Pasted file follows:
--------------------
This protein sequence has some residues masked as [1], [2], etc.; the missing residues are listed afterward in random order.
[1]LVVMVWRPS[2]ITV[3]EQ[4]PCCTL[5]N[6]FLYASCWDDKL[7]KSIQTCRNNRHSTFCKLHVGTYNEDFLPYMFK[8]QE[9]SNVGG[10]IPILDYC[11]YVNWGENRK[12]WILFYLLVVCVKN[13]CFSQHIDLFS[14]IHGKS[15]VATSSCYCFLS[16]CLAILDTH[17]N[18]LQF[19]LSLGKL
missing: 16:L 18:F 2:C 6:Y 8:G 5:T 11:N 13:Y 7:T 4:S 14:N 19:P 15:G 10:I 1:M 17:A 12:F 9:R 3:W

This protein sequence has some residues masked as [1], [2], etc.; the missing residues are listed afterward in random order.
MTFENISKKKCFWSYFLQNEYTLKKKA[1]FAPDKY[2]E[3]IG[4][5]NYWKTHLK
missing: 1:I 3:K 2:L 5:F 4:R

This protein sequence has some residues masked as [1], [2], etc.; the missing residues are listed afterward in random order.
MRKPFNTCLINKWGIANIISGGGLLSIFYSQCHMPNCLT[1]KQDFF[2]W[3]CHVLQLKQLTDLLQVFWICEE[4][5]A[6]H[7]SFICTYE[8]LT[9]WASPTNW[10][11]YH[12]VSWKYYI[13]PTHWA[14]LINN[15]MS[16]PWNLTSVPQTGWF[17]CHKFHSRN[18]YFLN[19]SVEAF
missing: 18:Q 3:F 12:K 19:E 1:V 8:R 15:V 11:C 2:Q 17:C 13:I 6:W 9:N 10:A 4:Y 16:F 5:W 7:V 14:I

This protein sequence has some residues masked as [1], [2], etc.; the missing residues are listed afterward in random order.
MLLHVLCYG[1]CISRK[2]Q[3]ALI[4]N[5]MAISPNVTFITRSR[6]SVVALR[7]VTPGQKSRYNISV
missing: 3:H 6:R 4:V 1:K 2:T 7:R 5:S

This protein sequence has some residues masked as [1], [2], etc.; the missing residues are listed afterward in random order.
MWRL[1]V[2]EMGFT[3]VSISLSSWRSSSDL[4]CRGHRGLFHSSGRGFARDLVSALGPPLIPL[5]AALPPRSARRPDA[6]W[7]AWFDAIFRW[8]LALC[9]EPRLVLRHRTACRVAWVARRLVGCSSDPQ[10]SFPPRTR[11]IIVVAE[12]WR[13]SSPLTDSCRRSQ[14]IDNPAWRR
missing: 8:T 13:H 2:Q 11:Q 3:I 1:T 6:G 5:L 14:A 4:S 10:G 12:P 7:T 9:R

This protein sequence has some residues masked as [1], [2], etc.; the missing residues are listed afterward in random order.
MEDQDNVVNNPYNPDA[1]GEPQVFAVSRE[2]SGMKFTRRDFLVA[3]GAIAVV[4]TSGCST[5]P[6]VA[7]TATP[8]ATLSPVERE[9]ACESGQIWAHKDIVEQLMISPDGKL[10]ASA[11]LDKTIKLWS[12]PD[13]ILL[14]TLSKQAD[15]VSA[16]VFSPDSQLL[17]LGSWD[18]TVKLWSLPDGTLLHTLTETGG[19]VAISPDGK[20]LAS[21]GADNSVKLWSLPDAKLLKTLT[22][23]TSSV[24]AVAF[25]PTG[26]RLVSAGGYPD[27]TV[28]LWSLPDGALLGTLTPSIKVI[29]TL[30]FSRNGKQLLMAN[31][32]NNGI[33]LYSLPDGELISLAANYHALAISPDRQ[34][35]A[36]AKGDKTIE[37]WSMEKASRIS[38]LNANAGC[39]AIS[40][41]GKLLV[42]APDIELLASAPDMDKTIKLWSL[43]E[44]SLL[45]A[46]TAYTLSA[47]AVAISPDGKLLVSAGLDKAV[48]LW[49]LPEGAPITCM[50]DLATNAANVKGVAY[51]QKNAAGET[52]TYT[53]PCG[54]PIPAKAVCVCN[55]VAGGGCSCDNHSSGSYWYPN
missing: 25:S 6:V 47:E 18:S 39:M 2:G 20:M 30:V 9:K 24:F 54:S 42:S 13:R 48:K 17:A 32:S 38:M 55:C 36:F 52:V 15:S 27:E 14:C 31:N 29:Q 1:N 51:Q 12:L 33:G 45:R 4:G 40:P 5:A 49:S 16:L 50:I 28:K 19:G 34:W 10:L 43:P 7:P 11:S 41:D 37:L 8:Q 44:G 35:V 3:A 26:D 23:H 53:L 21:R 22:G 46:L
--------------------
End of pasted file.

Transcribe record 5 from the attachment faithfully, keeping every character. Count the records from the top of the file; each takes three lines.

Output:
This protein sequence has some residues masked as [1], [2], etc.; the missing residues are listed afterward in random order.
MWRL[1]V[2]EMGFT[3]VSISLSSWRSSSDL[4]CRGHRGLFHSSGRGFARDLVSALGPPLIPL[5]AALPPRSARRPDA[6]W[7]AWFDAIFRW[8]LALC[9]EPRLVLRHRTACRVAWVARRLVGCSSDPQ[10]SFPPRTR[11]IIVVAE[12]WR[13]SSPLTDSCRRSQ[14]IDNPAWRR
missing: 8:T 13:H 2:Q 11:Q 3:I 1:T 6:G 5:L 14:A 4:S 10:G 12:P 7:T 9:R